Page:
A continuing look at the Rangers 40-man roster.
Eli White was drafted in the twenty-sixth round by the Reds in 2013, chose to go to Clemson, then was drafted in the thirty-seventh round by the Pirates in 2015, chose to stay at Clemson, then was drafted in the eleventh round in 2016 by the Athletics.
Two years later he was traded to the Rangers as part of their three-team deal with Oakland and Tampa Bay.
One season after being an All-Star with Oakland’s Double-A Midland team, where he played second, third, and short, as well as a few starts in center, the twenty-six-year-old spent his first season with the Rangers organization in Triple-A Nashville. His offensive numbers dipped.
But with nowhere to play due to the minor leagues being shut down by the pandemic, the Rangers promoted him to the major leagues in 2020 in September. White got into nineteen games, starting fifteen, almost exclusively in left, with one game each in right and center.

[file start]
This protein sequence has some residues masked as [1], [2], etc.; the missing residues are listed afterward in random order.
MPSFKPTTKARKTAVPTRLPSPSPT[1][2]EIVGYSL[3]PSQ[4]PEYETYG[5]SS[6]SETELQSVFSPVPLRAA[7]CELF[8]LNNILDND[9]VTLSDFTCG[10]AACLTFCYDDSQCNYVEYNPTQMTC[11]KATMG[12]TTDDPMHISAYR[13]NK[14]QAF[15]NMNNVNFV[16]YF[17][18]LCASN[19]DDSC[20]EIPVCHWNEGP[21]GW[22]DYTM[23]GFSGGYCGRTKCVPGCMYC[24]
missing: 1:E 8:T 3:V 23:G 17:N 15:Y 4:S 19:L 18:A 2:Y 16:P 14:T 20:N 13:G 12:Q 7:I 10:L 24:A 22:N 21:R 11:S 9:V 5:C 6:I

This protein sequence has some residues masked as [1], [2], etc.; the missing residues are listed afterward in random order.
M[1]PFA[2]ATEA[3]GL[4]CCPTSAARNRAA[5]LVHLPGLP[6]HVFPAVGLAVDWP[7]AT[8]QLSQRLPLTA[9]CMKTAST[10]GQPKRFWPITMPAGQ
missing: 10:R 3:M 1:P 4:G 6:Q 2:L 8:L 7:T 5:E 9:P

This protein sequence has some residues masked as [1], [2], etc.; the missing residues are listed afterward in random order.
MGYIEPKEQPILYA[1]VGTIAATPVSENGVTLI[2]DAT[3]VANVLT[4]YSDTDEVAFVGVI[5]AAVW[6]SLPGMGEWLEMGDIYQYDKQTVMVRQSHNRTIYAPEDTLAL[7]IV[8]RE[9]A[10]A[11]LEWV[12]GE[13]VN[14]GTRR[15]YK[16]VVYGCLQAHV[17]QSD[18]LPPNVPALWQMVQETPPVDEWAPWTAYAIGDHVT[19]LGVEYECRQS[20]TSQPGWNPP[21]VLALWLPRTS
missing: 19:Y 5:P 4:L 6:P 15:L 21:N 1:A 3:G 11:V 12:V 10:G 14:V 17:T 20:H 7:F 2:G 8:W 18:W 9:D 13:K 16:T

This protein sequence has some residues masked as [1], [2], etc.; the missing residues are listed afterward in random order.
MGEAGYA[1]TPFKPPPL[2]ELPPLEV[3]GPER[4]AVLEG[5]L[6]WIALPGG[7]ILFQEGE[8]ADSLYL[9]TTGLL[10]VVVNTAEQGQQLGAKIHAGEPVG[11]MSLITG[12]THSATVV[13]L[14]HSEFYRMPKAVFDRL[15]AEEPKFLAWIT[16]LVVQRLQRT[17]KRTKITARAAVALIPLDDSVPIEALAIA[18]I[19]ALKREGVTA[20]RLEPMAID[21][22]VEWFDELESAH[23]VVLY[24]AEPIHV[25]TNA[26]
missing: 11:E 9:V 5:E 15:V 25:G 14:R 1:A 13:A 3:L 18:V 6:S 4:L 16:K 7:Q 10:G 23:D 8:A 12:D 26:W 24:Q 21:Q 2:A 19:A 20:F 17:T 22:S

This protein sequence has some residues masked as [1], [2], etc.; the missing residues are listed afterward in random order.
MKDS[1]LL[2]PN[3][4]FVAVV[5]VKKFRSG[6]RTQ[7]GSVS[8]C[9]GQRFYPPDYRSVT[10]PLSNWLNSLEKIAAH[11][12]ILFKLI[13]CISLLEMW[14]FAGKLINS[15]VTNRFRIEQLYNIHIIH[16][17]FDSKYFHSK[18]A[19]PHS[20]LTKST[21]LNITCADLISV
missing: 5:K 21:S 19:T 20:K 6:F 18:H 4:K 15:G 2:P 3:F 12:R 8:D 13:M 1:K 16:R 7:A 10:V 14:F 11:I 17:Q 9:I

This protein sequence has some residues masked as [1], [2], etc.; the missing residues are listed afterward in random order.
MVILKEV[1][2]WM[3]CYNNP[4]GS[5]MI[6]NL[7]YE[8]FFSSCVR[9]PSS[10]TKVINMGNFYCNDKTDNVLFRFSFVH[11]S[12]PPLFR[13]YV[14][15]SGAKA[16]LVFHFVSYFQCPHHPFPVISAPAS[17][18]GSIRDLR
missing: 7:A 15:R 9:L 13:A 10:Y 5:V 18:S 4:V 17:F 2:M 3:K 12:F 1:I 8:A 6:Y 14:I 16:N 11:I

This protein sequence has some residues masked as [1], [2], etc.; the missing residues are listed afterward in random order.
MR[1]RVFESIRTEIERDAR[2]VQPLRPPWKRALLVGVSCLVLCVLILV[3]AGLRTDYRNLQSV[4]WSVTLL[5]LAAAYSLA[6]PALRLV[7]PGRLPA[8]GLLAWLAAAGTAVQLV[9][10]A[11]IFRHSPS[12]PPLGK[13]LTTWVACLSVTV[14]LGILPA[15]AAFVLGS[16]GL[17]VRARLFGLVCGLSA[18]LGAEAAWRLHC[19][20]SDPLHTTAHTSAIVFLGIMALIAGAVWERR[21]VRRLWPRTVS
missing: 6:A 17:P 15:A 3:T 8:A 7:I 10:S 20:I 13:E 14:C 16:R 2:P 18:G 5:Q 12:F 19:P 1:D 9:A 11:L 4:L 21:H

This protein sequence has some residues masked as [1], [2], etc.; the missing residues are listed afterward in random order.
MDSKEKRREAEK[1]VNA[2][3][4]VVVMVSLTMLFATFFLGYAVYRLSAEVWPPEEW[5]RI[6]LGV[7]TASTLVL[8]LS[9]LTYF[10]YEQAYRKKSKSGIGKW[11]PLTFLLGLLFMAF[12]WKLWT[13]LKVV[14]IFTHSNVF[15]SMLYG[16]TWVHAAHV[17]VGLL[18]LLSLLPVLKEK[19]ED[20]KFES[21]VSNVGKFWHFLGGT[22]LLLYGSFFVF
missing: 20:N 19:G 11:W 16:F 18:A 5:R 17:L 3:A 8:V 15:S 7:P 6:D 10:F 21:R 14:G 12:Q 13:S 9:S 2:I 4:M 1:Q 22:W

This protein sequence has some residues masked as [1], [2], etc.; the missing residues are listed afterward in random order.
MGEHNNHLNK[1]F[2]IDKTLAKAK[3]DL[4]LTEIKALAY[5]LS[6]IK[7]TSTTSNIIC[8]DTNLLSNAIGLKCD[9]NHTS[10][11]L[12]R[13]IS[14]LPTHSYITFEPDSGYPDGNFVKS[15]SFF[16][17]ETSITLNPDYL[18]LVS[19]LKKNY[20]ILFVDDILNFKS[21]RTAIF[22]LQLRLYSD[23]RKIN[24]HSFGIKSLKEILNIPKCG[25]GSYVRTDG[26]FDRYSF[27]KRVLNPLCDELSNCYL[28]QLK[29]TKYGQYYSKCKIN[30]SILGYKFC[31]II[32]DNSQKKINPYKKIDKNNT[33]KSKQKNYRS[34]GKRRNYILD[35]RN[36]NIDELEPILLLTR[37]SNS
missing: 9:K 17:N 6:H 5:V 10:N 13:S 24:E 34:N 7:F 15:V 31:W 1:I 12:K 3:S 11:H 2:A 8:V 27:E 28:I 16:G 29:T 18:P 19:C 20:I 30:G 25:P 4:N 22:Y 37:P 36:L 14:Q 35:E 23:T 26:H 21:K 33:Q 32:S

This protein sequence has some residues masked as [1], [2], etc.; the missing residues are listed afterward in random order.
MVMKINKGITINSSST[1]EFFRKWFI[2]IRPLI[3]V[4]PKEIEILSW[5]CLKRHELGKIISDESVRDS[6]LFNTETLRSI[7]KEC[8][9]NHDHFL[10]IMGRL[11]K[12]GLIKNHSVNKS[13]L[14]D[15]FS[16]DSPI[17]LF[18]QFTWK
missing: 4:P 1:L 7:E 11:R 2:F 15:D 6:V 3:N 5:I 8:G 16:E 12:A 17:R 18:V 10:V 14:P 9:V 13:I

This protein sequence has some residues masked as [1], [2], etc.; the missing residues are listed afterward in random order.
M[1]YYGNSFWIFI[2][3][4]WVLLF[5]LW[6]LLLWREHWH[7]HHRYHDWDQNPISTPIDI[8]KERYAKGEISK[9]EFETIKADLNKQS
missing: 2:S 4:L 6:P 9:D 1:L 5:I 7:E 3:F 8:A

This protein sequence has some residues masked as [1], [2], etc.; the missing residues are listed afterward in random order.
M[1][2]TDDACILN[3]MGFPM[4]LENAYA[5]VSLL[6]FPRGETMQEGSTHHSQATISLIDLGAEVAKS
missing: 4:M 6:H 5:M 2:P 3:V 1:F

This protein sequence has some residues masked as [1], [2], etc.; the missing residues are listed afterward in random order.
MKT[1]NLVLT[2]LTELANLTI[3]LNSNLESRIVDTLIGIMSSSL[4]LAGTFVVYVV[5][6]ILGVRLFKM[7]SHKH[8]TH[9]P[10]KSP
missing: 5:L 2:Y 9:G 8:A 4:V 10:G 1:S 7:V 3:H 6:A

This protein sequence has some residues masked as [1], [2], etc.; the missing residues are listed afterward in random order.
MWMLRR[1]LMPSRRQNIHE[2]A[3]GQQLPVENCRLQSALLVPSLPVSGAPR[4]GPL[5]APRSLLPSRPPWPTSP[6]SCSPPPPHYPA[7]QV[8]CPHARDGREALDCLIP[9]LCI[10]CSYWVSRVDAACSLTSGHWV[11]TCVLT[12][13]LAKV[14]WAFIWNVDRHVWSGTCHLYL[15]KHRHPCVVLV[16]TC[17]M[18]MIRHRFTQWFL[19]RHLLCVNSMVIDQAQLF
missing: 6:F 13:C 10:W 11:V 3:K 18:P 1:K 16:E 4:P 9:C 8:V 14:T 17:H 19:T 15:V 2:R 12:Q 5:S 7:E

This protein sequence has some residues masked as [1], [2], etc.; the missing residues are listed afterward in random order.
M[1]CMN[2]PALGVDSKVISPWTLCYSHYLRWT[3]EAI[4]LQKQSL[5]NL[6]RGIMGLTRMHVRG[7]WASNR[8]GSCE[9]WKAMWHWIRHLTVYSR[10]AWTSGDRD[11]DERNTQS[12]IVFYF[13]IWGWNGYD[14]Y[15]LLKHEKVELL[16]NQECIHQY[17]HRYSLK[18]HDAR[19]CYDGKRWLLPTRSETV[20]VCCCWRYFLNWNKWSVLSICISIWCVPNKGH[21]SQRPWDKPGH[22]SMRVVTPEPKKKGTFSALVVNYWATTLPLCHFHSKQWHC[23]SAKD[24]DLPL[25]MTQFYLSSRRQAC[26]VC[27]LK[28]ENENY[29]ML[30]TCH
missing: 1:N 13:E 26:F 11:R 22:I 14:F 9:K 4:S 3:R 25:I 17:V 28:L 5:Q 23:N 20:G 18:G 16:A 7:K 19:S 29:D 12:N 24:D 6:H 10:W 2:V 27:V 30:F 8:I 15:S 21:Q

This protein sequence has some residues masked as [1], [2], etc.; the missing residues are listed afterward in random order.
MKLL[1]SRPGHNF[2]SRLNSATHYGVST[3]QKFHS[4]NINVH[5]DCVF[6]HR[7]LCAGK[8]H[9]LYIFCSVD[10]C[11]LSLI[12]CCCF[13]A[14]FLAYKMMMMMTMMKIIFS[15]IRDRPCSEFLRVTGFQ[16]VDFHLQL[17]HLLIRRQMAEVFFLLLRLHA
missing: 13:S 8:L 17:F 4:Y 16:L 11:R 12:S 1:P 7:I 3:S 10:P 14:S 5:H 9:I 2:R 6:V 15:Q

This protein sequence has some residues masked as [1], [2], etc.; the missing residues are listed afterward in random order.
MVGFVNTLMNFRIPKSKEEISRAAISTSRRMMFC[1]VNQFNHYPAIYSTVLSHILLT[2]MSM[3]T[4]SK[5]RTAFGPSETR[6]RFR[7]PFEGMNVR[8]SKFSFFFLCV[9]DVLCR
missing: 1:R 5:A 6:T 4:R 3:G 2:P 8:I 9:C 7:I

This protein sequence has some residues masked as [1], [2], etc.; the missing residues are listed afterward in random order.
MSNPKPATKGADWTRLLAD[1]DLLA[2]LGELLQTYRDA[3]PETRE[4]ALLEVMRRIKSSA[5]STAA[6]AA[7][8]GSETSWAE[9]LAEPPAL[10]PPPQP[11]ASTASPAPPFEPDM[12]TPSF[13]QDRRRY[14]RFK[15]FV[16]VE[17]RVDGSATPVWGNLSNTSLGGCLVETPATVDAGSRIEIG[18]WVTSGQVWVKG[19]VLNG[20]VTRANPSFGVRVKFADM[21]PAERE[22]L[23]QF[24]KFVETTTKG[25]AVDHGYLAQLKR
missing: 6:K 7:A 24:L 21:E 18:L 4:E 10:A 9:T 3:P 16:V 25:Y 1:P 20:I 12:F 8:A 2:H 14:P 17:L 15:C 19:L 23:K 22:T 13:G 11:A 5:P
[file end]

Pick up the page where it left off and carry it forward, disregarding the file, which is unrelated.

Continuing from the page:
He started his major league career slowly, going 0-for-his first-15, finally getting a his first major league hit in his eighth major league game.
White seemed to get the monkey off his back, going 9-for-32, good for a .281 average, the rest of the way, though with only a .302 on-base percentage. All in all, he totally lacked production, with zero home runs and just three runs batted in. He was not what one would consider an offensive force in 2020.
The 2021 season will be huge for Eli White. Can he hit enough to stick around? And if he does stick around, where will it be? With his versatility, he can be a super-utility guy like Danny Santana was in 2019, filling it pretty much anywhere but catcher and pitcher. The challenge is, the Rangers have a logjam in the outfield. And they are stacked deep in the middle-infield as well.
White’s bat will determine if that’s an issue Chris Woodward has to deal with this upcoming season.